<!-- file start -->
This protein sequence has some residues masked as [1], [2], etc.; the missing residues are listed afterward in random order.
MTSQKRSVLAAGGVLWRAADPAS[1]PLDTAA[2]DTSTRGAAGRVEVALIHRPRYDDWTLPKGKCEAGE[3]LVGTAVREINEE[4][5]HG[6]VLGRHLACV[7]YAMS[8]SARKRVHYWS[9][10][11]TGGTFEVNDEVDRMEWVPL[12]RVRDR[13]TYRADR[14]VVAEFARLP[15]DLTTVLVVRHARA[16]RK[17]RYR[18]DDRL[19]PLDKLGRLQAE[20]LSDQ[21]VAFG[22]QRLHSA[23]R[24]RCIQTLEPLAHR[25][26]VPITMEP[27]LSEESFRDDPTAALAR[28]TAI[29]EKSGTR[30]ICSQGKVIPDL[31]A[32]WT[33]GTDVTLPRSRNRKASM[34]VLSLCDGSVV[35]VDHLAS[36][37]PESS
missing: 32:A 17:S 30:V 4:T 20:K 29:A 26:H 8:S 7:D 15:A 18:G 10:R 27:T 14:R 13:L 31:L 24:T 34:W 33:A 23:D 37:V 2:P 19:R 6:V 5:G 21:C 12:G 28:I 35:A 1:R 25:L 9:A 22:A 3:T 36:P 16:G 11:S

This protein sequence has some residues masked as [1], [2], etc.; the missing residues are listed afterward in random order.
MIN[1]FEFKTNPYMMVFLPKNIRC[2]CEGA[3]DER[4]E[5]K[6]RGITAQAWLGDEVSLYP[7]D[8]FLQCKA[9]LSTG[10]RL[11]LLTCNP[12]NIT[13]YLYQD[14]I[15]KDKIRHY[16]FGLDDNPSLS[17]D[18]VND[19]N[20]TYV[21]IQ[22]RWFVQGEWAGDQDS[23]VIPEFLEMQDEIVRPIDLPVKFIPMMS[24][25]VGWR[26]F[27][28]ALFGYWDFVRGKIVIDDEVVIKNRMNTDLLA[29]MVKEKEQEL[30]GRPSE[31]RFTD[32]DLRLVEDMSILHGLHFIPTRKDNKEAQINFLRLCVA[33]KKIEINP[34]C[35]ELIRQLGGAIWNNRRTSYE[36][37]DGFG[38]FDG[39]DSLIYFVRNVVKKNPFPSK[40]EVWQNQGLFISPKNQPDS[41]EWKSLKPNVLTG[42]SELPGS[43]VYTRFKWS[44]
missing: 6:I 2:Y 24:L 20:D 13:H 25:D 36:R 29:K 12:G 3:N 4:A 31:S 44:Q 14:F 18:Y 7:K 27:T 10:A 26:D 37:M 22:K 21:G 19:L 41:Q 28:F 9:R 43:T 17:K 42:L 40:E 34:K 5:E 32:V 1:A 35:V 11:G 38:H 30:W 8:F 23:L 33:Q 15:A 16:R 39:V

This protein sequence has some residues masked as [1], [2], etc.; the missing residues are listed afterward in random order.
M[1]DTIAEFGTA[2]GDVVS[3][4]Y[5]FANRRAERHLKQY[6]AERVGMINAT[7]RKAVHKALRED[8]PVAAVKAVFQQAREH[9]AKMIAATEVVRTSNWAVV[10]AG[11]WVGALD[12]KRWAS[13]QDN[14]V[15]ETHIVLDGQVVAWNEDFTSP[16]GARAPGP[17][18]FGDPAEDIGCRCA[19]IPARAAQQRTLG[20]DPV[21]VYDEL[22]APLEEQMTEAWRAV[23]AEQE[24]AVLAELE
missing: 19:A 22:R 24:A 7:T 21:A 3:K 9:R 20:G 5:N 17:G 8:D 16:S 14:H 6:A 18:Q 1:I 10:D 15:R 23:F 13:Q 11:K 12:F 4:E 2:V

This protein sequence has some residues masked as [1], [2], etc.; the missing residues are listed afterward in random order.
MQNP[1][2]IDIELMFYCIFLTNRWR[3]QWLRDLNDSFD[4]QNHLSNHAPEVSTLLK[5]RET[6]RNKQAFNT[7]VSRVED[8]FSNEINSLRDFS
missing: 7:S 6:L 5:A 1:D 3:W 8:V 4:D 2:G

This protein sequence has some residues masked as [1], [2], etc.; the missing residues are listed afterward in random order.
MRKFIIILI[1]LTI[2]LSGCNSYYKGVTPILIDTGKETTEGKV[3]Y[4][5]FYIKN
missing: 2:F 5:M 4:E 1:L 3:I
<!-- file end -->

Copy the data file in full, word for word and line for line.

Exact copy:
This protein sequence has some residues masked as [1], [2], etc.; the missing residues are listed afterward in random order.
MTSQKRSVLAAGGVLWRAADPAS[1]PLDTAA[2]DTSTRGAAGRVEVALIHRPRYDDWTLPKGKCEAGE[3]LVGTAVREINEE[4][5]HG[6]VLGRHLACV[7]YAMS[8]SARKRVHYWS[9][10][11]TGGTFEVNDEVDRMEWVPL[12]RVRDR[13]TYRADR[14]VVAEFARLP[15]DLTTVLVVRHARA[16]RK[17]RYR[18]DDRL[19]PLDKLGRLQAE[20]LSDQ[21]VAFG[22]QRLHSA[23]R[24]RCIQTLEPLAHR[25][26]VPITMEP[27]LSEESFRDDPTAALAR[28]TAI[29]EKSGTR[30]ICSQGKVIPDL[31]A[32]WT[33]GTDVTLPRSRNRKASM[34]VLSLCDGSVV[35]VDHLAS[36][37]PESS
missing: 32:A 17:S 30:V 4:T 20:K 29:A 26:H 8:S 7:D 15:A 18:G 10:R 27:T 14:R 13:L 31:L 24:T 34:W 33:A 23:D 37:V 2:P 19:R 6:V 5:G 21:C 12:G 28:I 35:A 1:R 25:L 9:A 22:A 3:T 36:P 16:G 11:S

This protein sequence has some residues masked as [1], [2], etc.; the missing residues are listed afterward in random order.
MIN[1]FEFKTNPYMMVFLPKNIRC[2]CEGA[3]DER[4]E[5]K[6]RGITAQAWLGDEVSLYP[7]D[8]FLQCKA[9]LSTG[10]RL[11]LLTCNP[12]NIT[13]YLYQD[14]I[15]KDKIRHY[16]FGLDDNPSLS[17]D[18]VND[19]N[20]TYV[21]IQ[22]RWFVQGEWAGDQDS[23]VIPEFLEMQDEIVRPIDLPVKFIPMMS[24][25]VGWR[26]F[27][28]ALFGYWDFVRGKIVIDDEVVIKNRMNTDLLA[29]MVKEKEQEL[30]GRPSE[31]RFTD[32]DLRLVEDMSILHGLHFIPTRKDNKEAQINFLRLCVA[33]KKIEINP[34]C[35]ELIRQLGGAIWNNRRTSYE[36][37]DGFG[38]FDG[39]DSLIYFVRNVVKKNPFPSK[40]EVWQNQGLFISPKNQPDS[41]EWKSLKPNVLTG[42]SELPGS[43]VYTRFKWS[44]
missing: 6:I 2:Y 24:L 20:D 13:H 25:D 36:R 29:K 12:G 3:N 4:A 31:S 44:Q 14:F 18:Y 7:K 27:T 10:A 26:D 37:M 22:K 21:G 19:L 41:Q 28:F 9:R 43:T 17:K 42:L 40:E 34:K 5:E 32:V 1:A 35:V 11:G 38:H 30:W 8:F 23:L 33:Q 15:A 16:R 39:V

This protein sequence has some residues masked as [1], [2], etc.; the missing residues are listed afterward in random order.
M[1]DTIAEFGTA[2]GDVVS[3][4]Y[5]FANRRAERHLKQY[6]AERVGMINAT[7]RKAVHKALRED[8]PVAAVKAVFQQAREH[9]AKMIAATEVVRTSNWAVV[10]AG[11]WVGALD[12]KRWAS[13]QDN[14]V[15]ETHIVLDGQVVAWNEDFTSP[16]GARAPGP[17][18]FGDPAEDIGCRCA[19]IPARAAQQRTLG[20]DPV[21]VYDEL[22]APLEEQMTEAWRAV[23]AEQE[24]AVLAELE
missing: 19:A 22:R 24:A 7:T 21:A 3:K 9:R 20:G 5:N 17:G 8:D 16:S 14:H 6:A 18:Q 1:I 10:D 15:R 23:F 13:Q 11:K 12:F 4:E 2:V

This protein sequence has some residues masked as [1], [2], etc.; the missing residues are listed afterward in random order.
MQNP[1][2]IDIELMFYCIFLTNRWR[3]QWLRDLNDSFD[4]QNHLSNHAPEVSTLLK[5]RET[6]RNKQAFNT[7]VSRVED[8]FSNEINSLRDFS
missing: 7:S 6:L 5:A 1:D 3:W 8:V 4:D 2:G

This protein sequence has some residues masked as [1], [2], etc.; the missing residues are listed afterward in random order.
MRKFIIILI[1]LTI[2]LSGCNSYYKGVTPILIDTGKETTEGKV[3]Y[4][5]FYIKN
missing: 2:F 5:M 4:E 1:L 3:I